The History- Artificial Intelligence
As you all know that Artificial Intelligence is the talk of the town. We are even hearing that Artificial Intelligence is "The Next Big Thing" and "Artificial Intelligence is the Future". But, in what way? Is it so that, we would be completely dependent on it? Is it a threat or is it the actual solution?
Well, even the researchers aren't so clear about the future impact of Artificial Intelligence. Here, in this blog, we shall know what are the risks involved in artificial intelligence, the history of AI, and so on.
The History of Artificial Intelligence!
Ever got a thought as to from where did this concept come from? how did it emerge? who all are behind this? If yes, then we shall discuss all such things here in this blog.
Intelligent robots and artificial beings appeared for the first time in the ancient Greek myths of Antiquity. Aristotle's development of the syllogism (A syllogism is a form of logical reasoning that joins two or more premises to arrive at a conclusion.) and its use of deductive reasoning was a key moment in mankind's quest to understand its own intelligence. While the roots are long and deep, the history of artificial intelligence as we think of it today is yet to touch the century mark (100 years). The following is a quick look at some of the most important events in AI.
In the initial stage, i.e., during the beginning of modern age, AI can be traced by the classical philosophers' who were attempting to describe human thinking as a symbolic system. Moving further, the field of AI was not formally found until 1956, at a conference at Dartmouth College, in Hanover, New Hampshire, where the term "artificial intelligence" was coined.
MIT cognitive scientist Marvin Minsky and others who attended the conference were extremely interested about AI and it's future. "Within a generation, the problem of creating 'artificial intelligence' will substantially be solved," Minsky is quoted as saying in the book "AI: The Tumultuous Search for Artificial Intelligence" (Basic Books, 1994).
Achieving a human like artificially intelligence wasn't so simple though. After several reports criticizing progress in AI, government funding and interest in this field dropped off – during the 1974's – 80's period and this was the period which was known as the "AI winter." This field later was revived in the 1980s when the British government started funding it again in part to compete with efforts by the Japanese who were the major competitor.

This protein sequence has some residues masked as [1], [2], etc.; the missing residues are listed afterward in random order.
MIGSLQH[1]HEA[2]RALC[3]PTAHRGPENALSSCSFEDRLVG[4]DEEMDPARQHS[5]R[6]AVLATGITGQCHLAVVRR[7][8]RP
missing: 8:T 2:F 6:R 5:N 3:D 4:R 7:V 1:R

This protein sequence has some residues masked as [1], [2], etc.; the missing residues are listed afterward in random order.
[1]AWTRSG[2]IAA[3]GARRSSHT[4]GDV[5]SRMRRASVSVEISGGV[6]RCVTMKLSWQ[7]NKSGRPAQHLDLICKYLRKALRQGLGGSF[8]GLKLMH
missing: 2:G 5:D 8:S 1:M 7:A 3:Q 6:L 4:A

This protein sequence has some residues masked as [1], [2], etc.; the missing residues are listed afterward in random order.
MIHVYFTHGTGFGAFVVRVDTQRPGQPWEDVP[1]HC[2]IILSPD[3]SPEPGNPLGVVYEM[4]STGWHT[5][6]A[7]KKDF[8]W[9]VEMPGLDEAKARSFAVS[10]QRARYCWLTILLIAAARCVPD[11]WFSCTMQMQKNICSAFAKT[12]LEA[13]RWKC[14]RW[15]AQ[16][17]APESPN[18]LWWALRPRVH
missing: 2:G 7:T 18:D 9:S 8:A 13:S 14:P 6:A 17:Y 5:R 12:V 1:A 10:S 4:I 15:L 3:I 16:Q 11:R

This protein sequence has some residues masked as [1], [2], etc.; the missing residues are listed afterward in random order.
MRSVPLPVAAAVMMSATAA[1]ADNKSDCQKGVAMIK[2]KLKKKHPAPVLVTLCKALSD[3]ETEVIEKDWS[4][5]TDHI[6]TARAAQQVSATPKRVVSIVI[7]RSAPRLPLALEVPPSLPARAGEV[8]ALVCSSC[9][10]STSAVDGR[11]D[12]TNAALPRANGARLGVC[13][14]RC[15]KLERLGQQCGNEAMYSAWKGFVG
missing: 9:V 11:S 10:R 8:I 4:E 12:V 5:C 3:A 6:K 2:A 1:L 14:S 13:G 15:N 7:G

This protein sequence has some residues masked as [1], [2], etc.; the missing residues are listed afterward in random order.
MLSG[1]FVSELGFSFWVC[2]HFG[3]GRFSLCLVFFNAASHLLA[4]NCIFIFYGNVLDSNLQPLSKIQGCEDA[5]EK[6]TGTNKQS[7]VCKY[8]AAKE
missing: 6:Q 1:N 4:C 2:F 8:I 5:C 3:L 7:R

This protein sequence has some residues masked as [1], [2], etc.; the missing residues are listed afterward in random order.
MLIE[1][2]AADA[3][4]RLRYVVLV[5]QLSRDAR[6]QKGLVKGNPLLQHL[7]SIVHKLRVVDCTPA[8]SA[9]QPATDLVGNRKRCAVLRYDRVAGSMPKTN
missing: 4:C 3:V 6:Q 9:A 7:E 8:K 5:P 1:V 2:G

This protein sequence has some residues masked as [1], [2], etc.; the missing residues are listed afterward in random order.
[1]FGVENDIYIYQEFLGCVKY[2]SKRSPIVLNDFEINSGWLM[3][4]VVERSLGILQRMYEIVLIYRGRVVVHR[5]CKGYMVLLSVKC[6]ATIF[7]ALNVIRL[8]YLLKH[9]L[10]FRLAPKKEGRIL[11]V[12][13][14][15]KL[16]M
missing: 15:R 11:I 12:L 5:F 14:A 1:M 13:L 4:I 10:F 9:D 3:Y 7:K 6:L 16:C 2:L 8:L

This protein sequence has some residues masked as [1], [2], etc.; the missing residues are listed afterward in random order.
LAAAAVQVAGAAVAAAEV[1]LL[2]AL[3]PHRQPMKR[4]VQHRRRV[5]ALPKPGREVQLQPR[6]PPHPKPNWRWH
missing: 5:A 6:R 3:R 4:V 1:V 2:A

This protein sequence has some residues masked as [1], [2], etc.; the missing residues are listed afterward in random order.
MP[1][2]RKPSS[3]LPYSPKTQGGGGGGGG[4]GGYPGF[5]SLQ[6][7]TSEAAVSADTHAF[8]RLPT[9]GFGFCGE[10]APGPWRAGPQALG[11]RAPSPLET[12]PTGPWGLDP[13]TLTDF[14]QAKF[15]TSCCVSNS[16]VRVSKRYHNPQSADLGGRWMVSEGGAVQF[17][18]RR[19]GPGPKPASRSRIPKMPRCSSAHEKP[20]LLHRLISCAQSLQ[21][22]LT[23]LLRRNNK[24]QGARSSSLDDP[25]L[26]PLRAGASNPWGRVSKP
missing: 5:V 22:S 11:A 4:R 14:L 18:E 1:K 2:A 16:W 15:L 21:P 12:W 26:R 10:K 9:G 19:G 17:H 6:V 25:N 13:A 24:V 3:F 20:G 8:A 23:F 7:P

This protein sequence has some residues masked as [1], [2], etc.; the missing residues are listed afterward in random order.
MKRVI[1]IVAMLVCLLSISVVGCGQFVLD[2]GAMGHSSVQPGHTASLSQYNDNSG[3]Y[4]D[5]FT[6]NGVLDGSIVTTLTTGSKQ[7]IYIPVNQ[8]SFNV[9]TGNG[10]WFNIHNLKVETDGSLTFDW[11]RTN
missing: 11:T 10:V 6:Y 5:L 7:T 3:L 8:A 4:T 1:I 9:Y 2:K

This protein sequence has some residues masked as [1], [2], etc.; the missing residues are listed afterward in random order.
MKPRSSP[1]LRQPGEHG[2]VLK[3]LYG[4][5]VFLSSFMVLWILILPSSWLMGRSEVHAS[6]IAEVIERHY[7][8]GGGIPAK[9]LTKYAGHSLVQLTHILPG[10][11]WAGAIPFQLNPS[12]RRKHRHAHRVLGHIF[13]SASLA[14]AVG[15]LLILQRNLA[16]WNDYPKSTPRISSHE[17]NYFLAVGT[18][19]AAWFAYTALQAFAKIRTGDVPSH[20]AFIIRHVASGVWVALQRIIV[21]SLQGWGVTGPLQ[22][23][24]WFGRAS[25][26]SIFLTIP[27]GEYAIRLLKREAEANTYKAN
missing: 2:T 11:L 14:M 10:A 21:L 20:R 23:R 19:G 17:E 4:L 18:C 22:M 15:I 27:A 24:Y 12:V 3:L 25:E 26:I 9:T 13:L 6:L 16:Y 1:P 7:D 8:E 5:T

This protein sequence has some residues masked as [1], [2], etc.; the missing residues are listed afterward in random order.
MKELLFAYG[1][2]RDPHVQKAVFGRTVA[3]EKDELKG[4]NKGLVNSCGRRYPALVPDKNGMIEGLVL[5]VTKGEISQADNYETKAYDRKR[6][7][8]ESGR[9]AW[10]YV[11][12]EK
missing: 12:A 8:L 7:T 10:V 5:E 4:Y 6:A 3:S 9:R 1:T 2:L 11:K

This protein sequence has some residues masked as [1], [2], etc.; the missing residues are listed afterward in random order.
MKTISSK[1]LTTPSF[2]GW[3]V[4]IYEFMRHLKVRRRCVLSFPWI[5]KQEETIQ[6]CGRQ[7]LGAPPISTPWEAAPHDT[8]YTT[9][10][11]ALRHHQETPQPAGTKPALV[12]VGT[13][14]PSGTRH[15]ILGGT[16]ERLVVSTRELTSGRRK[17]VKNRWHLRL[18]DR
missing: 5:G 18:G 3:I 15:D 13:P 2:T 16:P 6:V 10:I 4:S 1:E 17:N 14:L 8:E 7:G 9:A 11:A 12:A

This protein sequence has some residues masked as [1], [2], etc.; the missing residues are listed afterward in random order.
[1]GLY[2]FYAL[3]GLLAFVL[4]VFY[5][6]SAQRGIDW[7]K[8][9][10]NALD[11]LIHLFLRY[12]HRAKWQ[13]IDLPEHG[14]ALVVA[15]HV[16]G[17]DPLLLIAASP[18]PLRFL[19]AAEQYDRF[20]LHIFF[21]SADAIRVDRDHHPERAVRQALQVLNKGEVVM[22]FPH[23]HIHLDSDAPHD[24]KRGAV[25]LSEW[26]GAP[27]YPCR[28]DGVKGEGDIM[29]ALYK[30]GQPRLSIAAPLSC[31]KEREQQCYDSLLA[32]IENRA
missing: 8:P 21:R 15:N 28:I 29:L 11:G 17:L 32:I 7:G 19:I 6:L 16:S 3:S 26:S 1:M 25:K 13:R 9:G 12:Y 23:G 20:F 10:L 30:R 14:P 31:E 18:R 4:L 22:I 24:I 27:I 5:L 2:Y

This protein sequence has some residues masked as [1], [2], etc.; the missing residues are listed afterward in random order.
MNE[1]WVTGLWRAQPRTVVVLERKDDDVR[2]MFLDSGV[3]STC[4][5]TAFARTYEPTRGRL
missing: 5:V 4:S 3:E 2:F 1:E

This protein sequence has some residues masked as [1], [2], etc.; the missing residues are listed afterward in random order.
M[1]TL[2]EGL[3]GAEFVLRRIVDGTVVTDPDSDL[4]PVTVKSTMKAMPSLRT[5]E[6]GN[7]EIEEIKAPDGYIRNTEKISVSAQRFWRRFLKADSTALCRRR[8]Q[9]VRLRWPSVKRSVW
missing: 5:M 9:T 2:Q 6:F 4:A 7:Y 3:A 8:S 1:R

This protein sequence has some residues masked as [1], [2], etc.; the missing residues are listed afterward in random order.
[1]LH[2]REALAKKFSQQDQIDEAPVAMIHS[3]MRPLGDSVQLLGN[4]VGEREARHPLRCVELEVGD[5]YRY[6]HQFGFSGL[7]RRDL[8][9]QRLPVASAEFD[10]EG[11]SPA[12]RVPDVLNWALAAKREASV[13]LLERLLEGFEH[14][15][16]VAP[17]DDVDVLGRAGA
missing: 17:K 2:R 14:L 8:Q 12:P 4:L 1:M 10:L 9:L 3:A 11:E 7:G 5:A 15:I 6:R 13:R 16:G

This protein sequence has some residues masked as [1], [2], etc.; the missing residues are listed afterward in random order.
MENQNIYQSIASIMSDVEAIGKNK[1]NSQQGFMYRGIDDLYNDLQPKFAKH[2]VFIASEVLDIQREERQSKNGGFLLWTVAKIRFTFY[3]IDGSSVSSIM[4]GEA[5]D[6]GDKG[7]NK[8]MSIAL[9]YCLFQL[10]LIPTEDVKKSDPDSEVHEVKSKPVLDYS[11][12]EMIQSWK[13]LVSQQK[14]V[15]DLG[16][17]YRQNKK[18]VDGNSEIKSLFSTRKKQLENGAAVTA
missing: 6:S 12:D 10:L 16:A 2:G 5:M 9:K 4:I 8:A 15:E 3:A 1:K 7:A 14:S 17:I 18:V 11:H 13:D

But research began to pick up again and in the year 1997, IBM's Deep Blue: the first computer, defeated Russian grandmaster Garry Kasparov, the famous Chess champion. And in 2011, the computer giant's question-answering system Watson won the quiz show "Jeopardy!" by beating reigning champions Brad Rutter and Ken Jennings.
But the accomplishment has been controversial, with artificial intelligence experts saying that only a third of the judges were fooled, and pointing out that the bot was able to dodge some questions and these bots used to speak English as a second language.
Many experts today says that the Turing test isn't a good measure of artificial intelligence.
"The vast majority of people in AI who've thought about the matter, for the most part, think it’s a very poor test, because it only looks at external behavior," Perlis told Live Science.
In fact, some scientists are now planning to develop an updated version of the test. But the field of AI has become much broader than just the pursuit of true, human like intelligence.
In the coming future, there is no doubt that artificial intelligence is going to be everywhere and people should not really wonder looking at the advancements Artificial Intelligence & Machine Learning is going to make in the future. Because Artificial Intelligence is a field that is continuously being innovated, it is important to keep in mind that algorithms, methods, and approaches will continue to change.
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